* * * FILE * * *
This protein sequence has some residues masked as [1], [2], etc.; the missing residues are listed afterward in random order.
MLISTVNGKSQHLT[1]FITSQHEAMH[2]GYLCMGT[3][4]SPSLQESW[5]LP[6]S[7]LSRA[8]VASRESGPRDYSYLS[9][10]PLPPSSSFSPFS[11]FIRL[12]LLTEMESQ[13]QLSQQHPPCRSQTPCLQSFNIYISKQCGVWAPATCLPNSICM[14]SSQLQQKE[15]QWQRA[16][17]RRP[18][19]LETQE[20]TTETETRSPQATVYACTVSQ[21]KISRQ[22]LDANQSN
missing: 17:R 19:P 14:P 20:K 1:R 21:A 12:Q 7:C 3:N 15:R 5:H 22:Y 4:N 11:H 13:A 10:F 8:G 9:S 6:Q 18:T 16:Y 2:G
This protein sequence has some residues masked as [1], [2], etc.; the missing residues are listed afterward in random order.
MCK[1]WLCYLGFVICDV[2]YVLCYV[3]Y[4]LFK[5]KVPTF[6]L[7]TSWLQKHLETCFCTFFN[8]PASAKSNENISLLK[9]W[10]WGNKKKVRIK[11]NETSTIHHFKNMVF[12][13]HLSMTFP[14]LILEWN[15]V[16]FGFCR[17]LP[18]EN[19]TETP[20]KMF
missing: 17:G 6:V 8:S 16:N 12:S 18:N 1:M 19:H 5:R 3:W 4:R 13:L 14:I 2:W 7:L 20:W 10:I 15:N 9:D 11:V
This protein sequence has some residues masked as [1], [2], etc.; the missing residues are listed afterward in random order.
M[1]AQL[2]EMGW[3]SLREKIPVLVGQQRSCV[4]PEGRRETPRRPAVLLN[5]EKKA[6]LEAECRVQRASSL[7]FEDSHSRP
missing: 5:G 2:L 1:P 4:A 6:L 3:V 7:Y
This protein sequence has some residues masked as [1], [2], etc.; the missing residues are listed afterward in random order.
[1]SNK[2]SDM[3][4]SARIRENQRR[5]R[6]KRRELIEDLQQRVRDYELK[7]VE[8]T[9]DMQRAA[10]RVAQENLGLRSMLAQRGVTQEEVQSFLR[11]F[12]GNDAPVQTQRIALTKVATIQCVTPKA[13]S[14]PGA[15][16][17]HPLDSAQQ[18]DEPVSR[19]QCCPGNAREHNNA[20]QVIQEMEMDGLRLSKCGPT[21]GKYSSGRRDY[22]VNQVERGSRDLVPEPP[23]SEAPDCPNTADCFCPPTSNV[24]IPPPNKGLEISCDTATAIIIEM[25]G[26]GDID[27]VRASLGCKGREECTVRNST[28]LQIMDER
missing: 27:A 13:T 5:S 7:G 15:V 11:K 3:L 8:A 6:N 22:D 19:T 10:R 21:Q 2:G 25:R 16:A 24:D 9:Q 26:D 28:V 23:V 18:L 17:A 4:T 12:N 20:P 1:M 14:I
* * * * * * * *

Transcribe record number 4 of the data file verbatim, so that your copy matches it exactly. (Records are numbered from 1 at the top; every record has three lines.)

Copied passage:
This protein sequence has some residues masked as [1], [2], etc.; the missing residues are listed afterward in random order.
[1]SNK[2]SDM[3][4]SARIRENQRR[5]R[6]KRRELIEDLQQRVRDYELK[7]VE[8]T[9]DMQRAA[10]RVAQENLGLRSMLAQRGVTQEEVQSFLR[11]F[12]GNDAPVQTQRIALTKVATIQCVTPKA[13]S[14]PGA[15][16][17]HPLDSAQQ[18]DEPVSR[19]QCCPGNAREHNNA[20]QVIQEMEMDGLRLSKCGPT[21]GKYSSGRRDY[22]VNQVERGSRDLVPEPP[23]SEAPDCPNTADCFCPPTSNV[24]IPPPNKGLEISCDTATAIIIEM[25]G[26]GDID[27]VRASLGCKGREECTVRNST[28]LQIMDER
missing: 27:A 13:T 5:S 7:G 15:V 11:K 3:L 8:A 6:N 22:D 19:T 10:R 21:Q 2:G 25:R 16:A 24:D 9:Q 26:D 28:V 23:V 18:L 17:A 4:T 12:N 20:P 1:M 14:I